Posts Tagged ‘Sotomayor’
Overheard at the Widdershin water cooler this week – we are fed up with: (A) Anthropological stories about down-on-their-luck rural Trump voters; (B) Blind hypocrisy by Republicans; and (C) Craven, cowardly, chicken-hearted Democrats.
No can of Pepsi delivered by a Kardashian will cure these ills, but if you can tolerate the next 600 words, what’s say we start a conversation about it?
Everyone and their dog have written about the poor rural Trump voter. You’d think they are forgotten indigenous tribes being described by Sir Stanley as he plundered the jungles of Appalachia looking for Livingstone. The money-shot quotes are as cheap and unrevealing as assisted living porn.
Capturing a chronically ill Trump voter is crazy good copy, but it does nothing to explain the highest truth of political science: Humans are complex creatures.
Stories about individual voting patterns are useless. They are not actionable. People may vote on God, guns, or gays. They may vote based upon what they divine from chicken entrails. Who knows? You can’t divorce someone from their experiential data. You can try to expand it by education, but you can’t bleach an imprinted brain.
For instance, we can accurately say 2 out of 3 of these woebegone Trump voters believe “discrimination has become just as large a problem for white people as it has for blacks and other minorities.” We can also accurately say such a belief is highly correlated to bigotry and racism, but that doesn’t mean everyone who voted for Trump is a racist.
Keeping two competing truisms in one brain at the same time is impossible for many people. It can result in exploding heads, but realizing such complexity is just the beginning of trying to understand voting patterns.
I live amongst Trump voters. My county went 80% for Trump. They aren’t all unemployed ignorant hillbilly coal miners. While some are, if you asked the vast majority, they believe the “liberal media” portrays them that way. There is no chance of starting a conversation around those two data points.
Likewise, I catch myself in perpetual agony over Republican hypocrisy until I remind myself, “Those who ride high horses are always above hypocrisy.”
For instance, there is no Republican guilt over 78 filibusters in the first five years of the Obama administration compared to only 68 in the entire previous history of the country.
The most recent act of hypocrisy doesn’t even seem to register. During the Obama years, almost 100 Republican members of Congress threatened impeachment if he dared attack Syria. Then Dolt 45 chucks $80 Million in cruise missiles closing an abandoned airfield for about twelve hours and it is time for ticker tape and Mt. Rushmore sculpting. Obama was excoriated for following the Constitution and Dolt 45 basks in his glistening orangey-ness.
Which leads us to the feckless Democrats who always seem to find a chicken-hearted way to react? The Gorsuch debacle is a prime example.
Utah acne cream model and Senator Mike Lee implied that Justices Kagan and Sotomayor are wild-eyed liberals. Of course, nothing could be farther from the truth, but this, like so many other issues, demonstrates how unanswered hyperbole sets the narrative.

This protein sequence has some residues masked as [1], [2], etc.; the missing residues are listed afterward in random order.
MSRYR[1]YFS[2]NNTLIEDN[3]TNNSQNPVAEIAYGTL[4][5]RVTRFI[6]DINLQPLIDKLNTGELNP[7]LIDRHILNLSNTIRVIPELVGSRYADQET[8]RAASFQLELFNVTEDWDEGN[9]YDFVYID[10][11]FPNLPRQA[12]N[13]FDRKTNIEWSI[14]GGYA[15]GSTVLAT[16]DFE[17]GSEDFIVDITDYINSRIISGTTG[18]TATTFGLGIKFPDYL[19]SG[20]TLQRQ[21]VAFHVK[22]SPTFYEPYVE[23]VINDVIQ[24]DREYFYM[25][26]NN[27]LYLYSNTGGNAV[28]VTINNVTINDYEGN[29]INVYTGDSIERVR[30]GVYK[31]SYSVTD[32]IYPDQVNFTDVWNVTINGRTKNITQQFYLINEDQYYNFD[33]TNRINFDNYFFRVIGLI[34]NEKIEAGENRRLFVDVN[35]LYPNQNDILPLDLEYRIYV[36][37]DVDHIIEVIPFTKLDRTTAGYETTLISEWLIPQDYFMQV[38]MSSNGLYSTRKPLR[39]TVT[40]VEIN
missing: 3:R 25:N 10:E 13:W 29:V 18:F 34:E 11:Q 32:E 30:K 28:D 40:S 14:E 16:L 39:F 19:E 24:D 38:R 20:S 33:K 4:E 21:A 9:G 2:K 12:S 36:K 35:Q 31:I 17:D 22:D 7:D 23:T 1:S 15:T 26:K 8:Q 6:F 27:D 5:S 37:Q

Republican appointees to the Supreme Court have been so far to the right you can’t even see the center from where they are perched. Proof of this: Justice Kennedy is the swing vote and he’s one of the most conservative justices in the history of the court.
Mitch McConnell has broken the Senate in an ultimate power play after denying Merrick Garland so much as a hearing or a vote. Such an act will rank up there in all time political slime, but he did it because he could.
Democrats have made it easy for Republicans to beat them like rented mules. There is no punishment for a Manchin or Heitkamp other than the broken legs they get from jumping to the Republican side on issues. There is no punishment for a non-Democrat to waltz into a Democratic primary and harm the eventual nominee.
Because of this behavior voters see one party as definitive and the other as milquetoast. Republicans take incredibly asinine positions, but they stake out ground for their voters and never look back. Democrats bathe everything in lukewarm timidity. As my old boss once told me, “In politics if you try to get away with being half-assed, you aren’t even good at being an ass.” I wish more Democrats understood that.
This brings us full circle – when it comes to voters, you can’t replace catnip with broccoli and expect the same result. Democrats are coming to understand that, but the understanding is being driven by the grassroots. We need to keep it up. Call congressional offices. Write letters. It makes a difference.
What’s on your mind today?
Top of the Tuesday to you Widdershin friends. I hope your 4th was a good one. Since it seems my fingers have retaken residence over the computer home keys, I’m pleased to report my 4th was “digitally” unremarkable.
Last Friday’s post on the effects of the Hobby Lobby case by Caterwaulin’ Sam Alito and the Four Supremes was finished and posted about 5:00 p.m. on Thursday. As you will recall, Alito went out of his way to assuage any trepidation about the effects of the ruling and even Justice Kennedy harmonized this refrain, “the majority opinion does not have the breadth and sweep ascribed to it by the respectful and powerful dissent.” We Widdershinville “why-askers” knew better.